AsianScientist (Jan. 28, 2022) – Millions of dead fish wash up on the coastal shores and river banks across the world every year, with their tails and bellies exposed. Their death exposes a sinister problem—toxic waters.
The rampant fish kill often points to the environmental stress such as chemical toxicity and lack of oxygen in the waters, or the invasion of pathogens like bacteria and viruses into the fish populations.
These disease-causing agents lead to a myriad of symptoms from mouth sores and missing scales to erratic behaviors like gasping at the water’s surface. Globally, such outbreaks are estimated to cost the aquaculture industry US$6 billion annually. This is particularly significant for Asia because the region is the largest producer and consumer of sea food.
Besides biodiversity losses, unbridled disease spread poses a threat to the fishing industry and consumer food supply. For Dr. Jeffrey Seng, fish microbiologist and Senior Lecturer at Nanyang Polytechnic (NYP) in Singapore, one solution may lie in a technology that is on top of everybody’s mind at present: vaccines.
Vaccinating fish to address infection isn’t exactly new. According to Seng, salmon caught from the shores of Norway are typically injected with at least seven different types of vaccines. In contrast, despite Asia’s thriving seafood industry, there is a dearth of fish vaccine companies in the region.
“Norwegian and other Scandinavian organizations specialize in vaccines for temperate water pathogens, but not necessarily for pathogens found in tropical climates,” said Seng, who has a background in fish virology. “In Asia, we eat many different types of fish and they may all have different vaccination needs.”
Given this unmet need, Seng is at the forefront of advancing the development of ‘customized’ vaccines, also called autogenous vaccines, that are better suited to the diverse fish population in Asia.
Just as how the COVID-19 vaccines come in different forms from messenger RNA to inactivated virus, fish vaccines can also be made using various elements such as an expression system that mimics viral protein production.
Seng’s team extracts the pathogen from the infected fish then analyzes the pathogen’s features like genetic data or surface proteins, which are relevant to the microbe’s survival and disease-causing behavior.
By dissecting the pathogen’s molecular landscape, they can formulate vaccines specifically designed to elicit an immune response, effectively teaching the fish to recognize and attack the pathogen.
One of Seng’s biggest successes involved creating a vaccine against the bacterial strain Tenacibaculum maritimum, which causes fish skin infections. The strain had been spreading rapidly in aquaculture firm Barramundi Asia’s farm in Singapore, destroying up to 90 percent of the the Asian seabass population.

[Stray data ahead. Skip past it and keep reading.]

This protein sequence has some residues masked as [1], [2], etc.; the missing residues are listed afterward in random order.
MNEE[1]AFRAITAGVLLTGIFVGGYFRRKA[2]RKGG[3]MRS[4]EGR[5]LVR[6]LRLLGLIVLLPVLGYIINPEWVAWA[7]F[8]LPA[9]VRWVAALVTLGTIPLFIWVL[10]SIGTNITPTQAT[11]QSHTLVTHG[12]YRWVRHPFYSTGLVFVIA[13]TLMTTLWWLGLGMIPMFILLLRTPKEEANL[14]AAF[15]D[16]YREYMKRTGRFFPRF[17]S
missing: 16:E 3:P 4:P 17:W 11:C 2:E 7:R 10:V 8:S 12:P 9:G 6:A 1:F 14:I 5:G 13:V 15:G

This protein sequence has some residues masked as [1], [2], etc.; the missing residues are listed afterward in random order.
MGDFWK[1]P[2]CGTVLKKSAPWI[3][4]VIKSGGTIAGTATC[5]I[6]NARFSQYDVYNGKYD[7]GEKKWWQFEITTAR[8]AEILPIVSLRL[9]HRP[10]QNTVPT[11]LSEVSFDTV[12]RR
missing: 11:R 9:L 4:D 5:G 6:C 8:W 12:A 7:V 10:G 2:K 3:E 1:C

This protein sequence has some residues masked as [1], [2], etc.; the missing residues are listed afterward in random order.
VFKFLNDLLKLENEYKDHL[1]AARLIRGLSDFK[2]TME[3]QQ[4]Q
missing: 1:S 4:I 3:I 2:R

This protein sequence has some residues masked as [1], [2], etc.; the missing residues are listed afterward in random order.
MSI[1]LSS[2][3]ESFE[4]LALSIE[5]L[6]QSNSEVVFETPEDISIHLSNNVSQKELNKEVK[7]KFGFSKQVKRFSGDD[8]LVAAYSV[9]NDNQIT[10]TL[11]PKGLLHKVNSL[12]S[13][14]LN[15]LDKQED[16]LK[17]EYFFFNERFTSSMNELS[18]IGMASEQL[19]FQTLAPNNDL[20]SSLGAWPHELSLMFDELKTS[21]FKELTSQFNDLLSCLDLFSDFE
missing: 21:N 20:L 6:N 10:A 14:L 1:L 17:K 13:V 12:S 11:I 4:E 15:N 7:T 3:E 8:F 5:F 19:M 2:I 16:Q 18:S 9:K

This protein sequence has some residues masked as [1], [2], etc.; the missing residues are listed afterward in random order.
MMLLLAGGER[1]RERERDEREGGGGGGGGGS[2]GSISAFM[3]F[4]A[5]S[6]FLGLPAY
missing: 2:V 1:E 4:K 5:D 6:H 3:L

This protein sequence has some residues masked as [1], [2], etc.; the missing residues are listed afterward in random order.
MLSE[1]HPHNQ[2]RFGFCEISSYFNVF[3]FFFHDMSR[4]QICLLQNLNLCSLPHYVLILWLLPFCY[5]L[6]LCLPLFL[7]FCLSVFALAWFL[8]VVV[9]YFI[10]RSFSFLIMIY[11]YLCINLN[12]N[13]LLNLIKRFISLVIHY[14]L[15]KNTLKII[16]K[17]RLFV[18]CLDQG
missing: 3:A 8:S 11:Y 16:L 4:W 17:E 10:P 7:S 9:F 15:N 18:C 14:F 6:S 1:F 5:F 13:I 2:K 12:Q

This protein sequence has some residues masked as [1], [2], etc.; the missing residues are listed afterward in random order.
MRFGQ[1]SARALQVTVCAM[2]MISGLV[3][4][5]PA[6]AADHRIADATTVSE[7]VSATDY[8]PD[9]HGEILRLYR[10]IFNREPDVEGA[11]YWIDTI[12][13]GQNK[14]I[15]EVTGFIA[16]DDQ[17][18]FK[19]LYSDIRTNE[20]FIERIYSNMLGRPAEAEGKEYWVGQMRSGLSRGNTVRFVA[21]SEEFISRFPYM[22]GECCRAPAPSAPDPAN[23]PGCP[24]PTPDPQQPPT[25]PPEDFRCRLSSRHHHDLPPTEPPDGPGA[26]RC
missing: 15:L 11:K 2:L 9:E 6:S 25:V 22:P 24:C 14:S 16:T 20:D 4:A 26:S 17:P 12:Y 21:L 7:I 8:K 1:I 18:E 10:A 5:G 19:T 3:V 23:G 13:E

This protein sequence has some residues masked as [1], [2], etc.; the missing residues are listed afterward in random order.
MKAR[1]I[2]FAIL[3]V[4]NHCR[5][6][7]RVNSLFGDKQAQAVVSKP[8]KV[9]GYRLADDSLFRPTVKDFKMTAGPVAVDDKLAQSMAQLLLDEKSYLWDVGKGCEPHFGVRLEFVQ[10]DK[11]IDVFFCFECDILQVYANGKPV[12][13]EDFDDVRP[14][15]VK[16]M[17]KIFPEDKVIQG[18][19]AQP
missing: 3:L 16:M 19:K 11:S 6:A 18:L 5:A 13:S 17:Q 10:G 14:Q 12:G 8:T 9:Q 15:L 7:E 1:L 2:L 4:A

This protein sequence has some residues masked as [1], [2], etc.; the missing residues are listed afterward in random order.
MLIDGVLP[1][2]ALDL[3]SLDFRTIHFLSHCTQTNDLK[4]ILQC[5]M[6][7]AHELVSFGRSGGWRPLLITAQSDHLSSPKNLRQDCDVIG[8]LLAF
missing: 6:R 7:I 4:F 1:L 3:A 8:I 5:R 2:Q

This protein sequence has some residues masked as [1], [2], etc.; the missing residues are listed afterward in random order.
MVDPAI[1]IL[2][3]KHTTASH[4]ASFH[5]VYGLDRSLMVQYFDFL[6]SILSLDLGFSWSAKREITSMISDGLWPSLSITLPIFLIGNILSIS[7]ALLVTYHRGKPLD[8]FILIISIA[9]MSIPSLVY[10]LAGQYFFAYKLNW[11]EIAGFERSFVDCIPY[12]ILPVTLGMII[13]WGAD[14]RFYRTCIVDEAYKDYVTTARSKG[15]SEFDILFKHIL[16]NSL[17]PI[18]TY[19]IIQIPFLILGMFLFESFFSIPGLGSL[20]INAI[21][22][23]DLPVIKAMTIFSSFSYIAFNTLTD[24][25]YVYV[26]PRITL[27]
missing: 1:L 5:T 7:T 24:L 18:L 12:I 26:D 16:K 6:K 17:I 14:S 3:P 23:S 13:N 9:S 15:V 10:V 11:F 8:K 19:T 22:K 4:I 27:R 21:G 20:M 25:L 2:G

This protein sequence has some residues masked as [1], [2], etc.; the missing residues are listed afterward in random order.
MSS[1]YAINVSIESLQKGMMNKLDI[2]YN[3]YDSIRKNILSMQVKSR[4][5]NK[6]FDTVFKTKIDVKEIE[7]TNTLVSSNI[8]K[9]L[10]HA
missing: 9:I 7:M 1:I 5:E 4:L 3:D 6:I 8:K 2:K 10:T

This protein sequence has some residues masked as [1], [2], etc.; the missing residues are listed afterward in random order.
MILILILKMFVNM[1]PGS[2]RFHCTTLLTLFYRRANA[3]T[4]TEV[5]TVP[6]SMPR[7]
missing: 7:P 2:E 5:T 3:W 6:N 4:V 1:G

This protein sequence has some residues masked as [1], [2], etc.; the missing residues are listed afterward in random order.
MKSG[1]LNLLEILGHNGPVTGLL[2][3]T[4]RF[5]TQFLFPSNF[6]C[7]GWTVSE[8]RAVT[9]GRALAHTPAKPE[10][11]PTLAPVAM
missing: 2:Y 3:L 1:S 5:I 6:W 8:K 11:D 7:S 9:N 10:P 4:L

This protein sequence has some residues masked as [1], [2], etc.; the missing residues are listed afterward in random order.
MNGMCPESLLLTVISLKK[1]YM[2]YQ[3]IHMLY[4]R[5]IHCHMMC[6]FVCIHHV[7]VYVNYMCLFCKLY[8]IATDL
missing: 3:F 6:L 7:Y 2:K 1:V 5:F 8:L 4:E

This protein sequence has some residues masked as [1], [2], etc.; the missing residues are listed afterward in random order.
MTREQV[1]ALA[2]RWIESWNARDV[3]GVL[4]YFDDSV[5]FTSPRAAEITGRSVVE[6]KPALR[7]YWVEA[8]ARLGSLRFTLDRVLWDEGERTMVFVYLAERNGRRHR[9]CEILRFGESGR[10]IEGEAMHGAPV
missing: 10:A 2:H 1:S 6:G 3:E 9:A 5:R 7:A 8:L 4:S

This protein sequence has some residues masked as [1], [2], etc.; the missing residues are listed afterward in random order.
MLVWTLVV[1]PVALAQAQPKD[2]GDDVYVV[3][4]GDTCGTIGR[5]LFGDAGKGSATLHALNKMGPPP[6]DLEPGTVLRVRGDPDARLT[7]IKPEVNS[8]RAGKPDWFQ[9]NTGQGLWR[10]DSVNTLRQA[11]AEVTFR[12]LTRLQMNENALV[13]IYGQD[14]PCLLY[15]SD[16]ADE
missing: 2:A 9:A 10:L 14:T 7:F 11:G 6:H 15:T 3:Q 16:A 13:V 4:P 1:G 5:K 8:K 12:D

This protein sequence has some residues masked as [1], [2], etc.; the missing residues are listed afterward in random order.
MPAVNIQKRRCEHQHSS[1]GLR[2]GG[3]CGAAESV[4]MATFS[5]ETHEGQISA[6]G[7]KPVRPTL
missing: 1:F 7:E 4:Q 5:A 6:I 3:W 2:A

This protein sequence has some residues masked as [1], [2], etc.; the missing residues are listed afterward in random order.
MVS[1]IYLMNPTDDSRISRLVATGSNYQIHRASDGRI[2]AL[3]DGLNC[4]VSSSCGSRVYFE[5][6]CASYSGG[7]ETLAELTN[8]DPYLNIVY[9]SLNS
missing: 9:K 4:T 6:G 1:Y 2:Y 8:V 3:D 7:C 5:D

Backed by Barramundi Asia, he and his NYP colleagues dove into the bacteria’s molecular world. They leveraged novel biotechnologies to characterize the strain and to figure out how to stop the microbe from causing and spreading the disease.
After extensive testing to ensure effectiveness and safety, the team deployed the vaccine at the Barramundi Asia farm and saw the fish mortality rate eventually drop to just five to ten percent—a huge success.
Most commercial vaccines take years to enter the market. But Seng hopes that the development of autogenous vaccines can be accelerated to just 12 months. After all, speed is of the essence in keeping pathogens at bay and preventing significant economic losses.
“By the time you spot the symptoms and see the genetic sequence, it might be too late. The disease has already progressed quite far and the pathogen may have infected other fish as well,” noted Seng.
Because disease spread is heavily intertwined with the environment, effective vaccination also needs to go hand-in-hand with better fishery management. Seng’s visits to fish farms have also shed light on the aquaculture industry’s current practices.
“Some common fishery practices actually multiply the pathogens in the farm,” he explained. “For example, dead [and infected] fish are chopped up into tiny pieces and fed to other fish.”
Climate change is also making the matters worse by warming the Asian waters, which help bacteria thrive and infect fish more readily. Securing the future of Asia’s fishery industry urgently requires several custom vaccines, Seng stressed.
From vaccines to diagnostic tools, combining technological innovation with education initiatives may be the key to building an aquaculture industry that is safe and sustainable—satisfying Asia’s unabating appetite for seafood.
“A very good management system is needed to make sure every fish receives the vaccine and to conduct follow-ups,” Seng emphasized. “Eradication of diseases may not be possible, but through vaccination, we can maximize fishery productivity by minimizing losses from controllable diseases.”
Copyright: Asian Scientist Magazine.
Disclaimer: This article does not necessarily reflect the views of AsianScientist or its staff.